TODAY'S PAPER
Good Morning
Good Morning
SportsHockeyRangers

Gerard Gallant aims to make the Rangers the 'hardest working team in the league'

Gerard Gallant adjusts his tie during a news

Gerard Gallant adjusts his tie during a news conference where is introduced as the new head coach of the expansion Vegas Golden Knights on April 13, 2017, in Las Vegas. Credit: AP/John Locher

The Rangers introduced Gerard Gallant on Tuesday as the 36th coach in franchise history. Nobody said he better guide the team to the playoffs next season, but the implication was there.

"My goal and our hope is that we're a playoff team next year,’’ Rangers president and general manager Chris Drury said as he presented Gallant to the media. "Is it a mandate? I don't believe so, but I want everyone to come back and know that that's where we want to be. And, with the talent on this team, where we should be.’’

The desire to take the next step — from young, rebuilding team to playoff team — was the reason Drury fired former coach David Quinn after the season, and the reason Drury himself was promoted after the late-season firings of John Davidson and Jeff Gorton. It was why Gallant was at the top of Drury’s wish list from the minute he let Quinn go.

"Gerard was a guy that I targeted right from Day 1," Drury said. "I just think, at the end of the day, he was a perfect fit for what we're trying to accomplish here.’’

Gallant, 57, is coming off coaching Canada to a gold-medal performance in the World Championships despite the Canadians having lost their first three games in the tournament. Before that, he guided the Vegas Golden Knights to the Stanley Cup Final in their inaugural season in 2017-18, earning Coach of the Year honors for his efforts. And before that, he coached a young Florida Panthers team to a club-record 47 wins and a 103-point season in 2015-16.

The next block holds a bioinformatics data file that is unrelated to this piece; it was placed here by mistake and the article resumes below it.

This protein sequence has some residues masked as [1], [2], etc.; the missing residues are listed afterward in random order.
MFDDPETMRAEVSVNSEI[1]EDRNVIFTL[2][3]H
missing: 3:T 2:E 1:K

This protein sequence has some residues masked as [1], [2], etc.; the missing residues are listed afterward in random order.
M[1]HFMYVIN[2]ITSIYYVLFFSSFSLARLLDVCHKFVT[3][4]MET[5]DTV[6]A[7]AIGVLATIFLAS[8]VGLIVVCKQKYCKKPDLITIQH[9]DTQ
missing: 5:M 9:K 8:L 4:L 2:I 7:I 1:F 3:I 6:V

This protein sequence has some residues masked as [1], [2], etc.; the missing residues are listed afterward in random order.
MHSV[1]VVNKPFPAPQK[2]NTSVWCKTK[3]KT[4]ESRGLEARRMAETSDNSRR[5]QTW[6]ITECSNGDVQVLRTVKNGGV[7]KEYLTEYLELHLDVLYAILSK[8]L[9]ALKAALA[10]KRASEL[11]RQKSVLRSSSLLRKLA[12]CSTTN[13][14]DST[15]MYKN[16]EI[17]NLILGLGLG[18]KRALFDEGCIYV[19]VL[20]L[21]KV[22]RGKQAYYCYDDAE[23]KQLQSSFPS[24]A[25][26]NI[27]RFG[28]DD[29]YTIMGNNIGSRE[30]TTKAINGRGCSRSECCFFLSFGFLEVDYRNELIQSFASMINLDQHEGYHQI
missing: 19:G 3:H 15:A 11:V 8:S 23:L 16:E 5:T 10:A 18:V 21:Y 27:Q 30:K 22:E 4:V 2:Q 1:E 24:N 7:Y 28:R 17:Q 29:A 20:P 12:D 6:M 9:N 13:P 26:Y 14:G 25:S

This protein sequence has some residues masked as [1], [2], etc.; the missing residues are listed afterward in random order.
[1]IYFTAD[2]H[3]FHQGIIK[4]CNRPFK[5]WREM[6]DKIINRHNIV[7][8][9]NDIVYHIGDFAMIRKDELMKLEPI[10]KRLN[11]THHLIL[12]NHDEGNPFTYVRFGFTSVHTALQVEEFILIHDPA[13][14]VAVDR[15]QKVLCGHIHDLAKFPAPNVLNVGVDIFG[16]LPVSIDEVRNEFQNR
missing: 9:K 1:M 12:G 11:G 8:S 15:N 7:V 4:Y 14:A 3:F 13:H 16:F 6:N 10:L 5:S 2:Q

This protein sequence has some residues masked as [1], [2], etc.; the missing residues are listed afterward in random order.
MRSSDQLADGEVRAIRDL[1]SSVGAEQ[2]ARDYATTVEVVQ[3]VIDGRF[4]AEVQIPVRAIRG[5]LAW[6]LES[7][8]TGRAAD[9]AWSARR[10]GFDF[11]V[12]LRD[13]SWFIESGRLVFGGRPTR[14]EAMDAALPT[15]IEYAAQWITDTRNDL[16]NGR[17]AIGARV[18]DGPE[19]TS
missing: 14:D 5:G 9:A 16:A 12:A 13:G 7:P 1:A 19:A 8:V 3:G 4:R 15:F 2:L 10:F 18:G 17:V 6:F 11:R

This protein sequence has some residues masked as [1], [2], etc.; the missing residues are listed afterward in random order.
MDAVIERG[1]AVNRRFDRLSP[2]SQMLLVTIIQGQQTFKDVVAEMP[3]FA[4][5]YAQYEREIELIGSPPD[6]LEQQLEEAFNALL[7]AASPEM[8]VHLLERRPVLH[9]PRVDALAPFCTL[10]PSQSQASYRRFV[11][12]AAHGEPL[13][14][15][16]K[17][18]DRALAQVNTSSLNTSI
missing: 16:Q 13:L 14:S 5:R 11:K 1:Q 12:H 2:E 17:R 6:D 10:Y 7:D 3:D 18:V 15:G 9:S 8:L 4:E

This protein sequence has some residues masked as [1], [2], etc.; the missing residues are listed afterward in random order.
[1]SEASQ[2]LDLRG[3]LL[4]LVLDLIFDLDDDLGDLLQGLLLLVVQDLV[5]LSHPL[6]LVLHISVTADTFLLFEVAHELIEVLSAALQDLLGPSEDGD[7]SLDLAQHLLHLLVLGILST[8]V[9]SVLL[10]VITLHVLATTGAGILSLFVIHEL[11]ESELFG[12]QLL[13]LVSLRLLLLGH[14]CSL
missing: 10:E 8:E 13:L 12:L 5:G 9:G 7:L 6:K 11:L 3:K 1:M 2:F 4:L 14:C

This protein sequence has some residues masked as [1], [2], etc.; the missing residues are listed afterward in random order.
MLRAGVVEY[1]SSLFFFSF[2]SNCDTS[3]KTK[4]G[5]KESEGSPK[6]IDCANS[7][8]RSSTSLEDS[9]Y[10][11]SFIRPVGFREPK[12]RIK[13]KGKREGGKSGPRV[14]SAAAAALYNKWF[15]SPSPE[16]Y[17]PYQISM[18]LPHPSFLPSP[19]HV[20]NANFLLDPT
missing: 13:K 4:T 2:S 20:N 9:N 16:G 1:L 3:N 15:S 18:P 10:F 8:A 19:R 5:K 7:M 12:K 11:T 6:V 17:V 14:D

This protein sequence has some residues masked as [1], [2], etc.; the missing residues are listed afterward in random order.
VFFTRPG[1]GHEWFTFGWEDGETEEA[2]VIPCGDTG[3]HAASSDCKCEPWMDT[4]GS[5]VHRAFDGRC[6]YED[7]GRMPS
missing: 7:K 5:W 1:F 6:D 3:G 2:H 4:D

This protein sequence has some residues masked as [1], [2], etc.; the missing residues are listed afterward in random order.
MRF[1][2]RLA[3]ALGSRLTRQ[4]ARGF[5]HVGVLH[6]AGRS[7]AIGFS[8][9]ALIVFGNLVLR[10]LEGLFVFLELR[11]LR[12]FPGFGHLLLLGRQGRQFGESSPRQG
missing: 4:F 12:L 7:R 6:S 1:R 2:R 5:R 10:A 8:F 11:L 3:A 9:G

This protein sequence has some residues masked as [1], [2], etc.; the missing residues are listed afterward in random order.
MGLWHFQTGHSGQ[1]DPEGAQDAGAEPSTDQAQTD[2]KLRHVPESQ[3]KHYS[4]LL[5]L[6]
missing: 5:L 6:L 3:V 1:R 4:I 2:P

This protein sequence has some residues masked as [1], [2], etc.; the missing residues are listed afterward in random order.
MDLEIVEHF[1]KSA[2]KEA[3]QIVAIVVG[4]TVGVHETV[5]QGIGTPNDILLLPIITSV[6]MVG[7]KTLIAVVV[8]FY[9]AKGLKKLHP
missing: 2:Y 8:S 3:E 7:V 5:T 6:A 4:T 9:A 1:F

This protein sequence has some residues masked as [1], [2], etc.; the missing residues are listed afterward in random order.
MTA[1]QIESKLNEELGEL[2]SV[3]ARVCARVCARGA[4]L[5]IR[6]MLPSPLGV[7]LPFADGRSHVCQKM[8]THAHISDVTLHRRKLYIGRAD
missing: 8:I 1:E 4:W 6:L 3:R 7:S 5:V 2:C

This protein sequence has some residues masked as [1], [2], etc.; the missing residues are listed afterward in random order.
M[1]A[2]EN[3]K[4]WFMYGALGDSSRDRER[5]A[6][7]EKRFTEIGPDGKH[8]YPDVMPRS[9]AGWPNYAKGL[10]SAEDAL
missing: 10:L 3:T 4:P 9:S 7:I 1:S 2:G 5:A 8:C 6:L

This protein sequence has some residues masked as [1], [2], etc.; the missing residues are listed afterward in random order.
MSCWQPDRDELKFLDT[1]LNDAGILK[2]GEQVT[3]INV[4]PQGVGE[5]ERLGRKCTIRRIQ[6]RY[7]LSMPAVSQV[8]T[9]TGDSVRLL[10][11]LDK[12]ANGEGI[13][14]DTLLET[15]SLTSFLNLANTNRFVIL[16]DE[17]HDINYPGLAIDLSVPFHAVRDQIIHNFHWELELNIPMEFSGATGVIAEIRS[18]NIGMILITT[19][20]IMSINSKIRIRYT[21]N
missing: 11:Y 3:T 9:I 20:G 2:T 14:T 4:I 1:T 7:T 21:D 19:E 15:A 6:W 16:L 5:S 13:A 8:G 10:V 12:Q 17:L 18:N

And he likes what he sees in the Rangers’ roster.

"I think they've got a real good lineup,’’ Gallant said of the Blueshirts. "Obviously, when you look at their team, you see the young players, you see the veteran talent they've got, they're just a team ready to take the [next] step.’’

Gallant, who was fired by the Golden Knights during the 2019-20 season, was eager to get back in the game, he said.

"I'm very fortunate to get this opportunity,’’ he said. "I'd like to thank Jim [Dolan, the owner of the Rangers, the Knicks and Madison Square Garden] and Chris for the opportunity to be the next Rangers head coach. It’s a very exciting time for me and my family. I'm looking forward to going to New York to get settled, get my staff together, and get right down to work.’’

Gallant said he believes the Rangers can play the same style Vegas did when he coached there.

"Definitely,’’ he said. "When I was in Vegas — I hate talking about the past — we went to training camp with a plan. We put our systems in place, and we expected everybody to play a 200-foot game — everybody good defensively, everybody good offensively, everybody to have a role on the hockey team.

"I want [the Rangers] to be the hardest working team in the league,’’ he said. "We can do a lot of good things, we can be skilled, and we can be talented. But if the work doesn't come first, the skill and talent doesn't get too far down the road."

Gallant said he will give opportunities to the Rangers’ young players, including 19-year-old Alexis Lafreniere and 20-year-old Kaapo Kakko, who he praised as having "high-end talent, high-end skill.’’ But he conceded there is a balance he’ll have to strike.

"It's a fine line for the coaches,’’ he said. "You want to develop players, but you also want to win every night . . . So we're going to try to win a hockey game, and hopefully those young players are a big part of our team winning those games every night.’’

New York Sports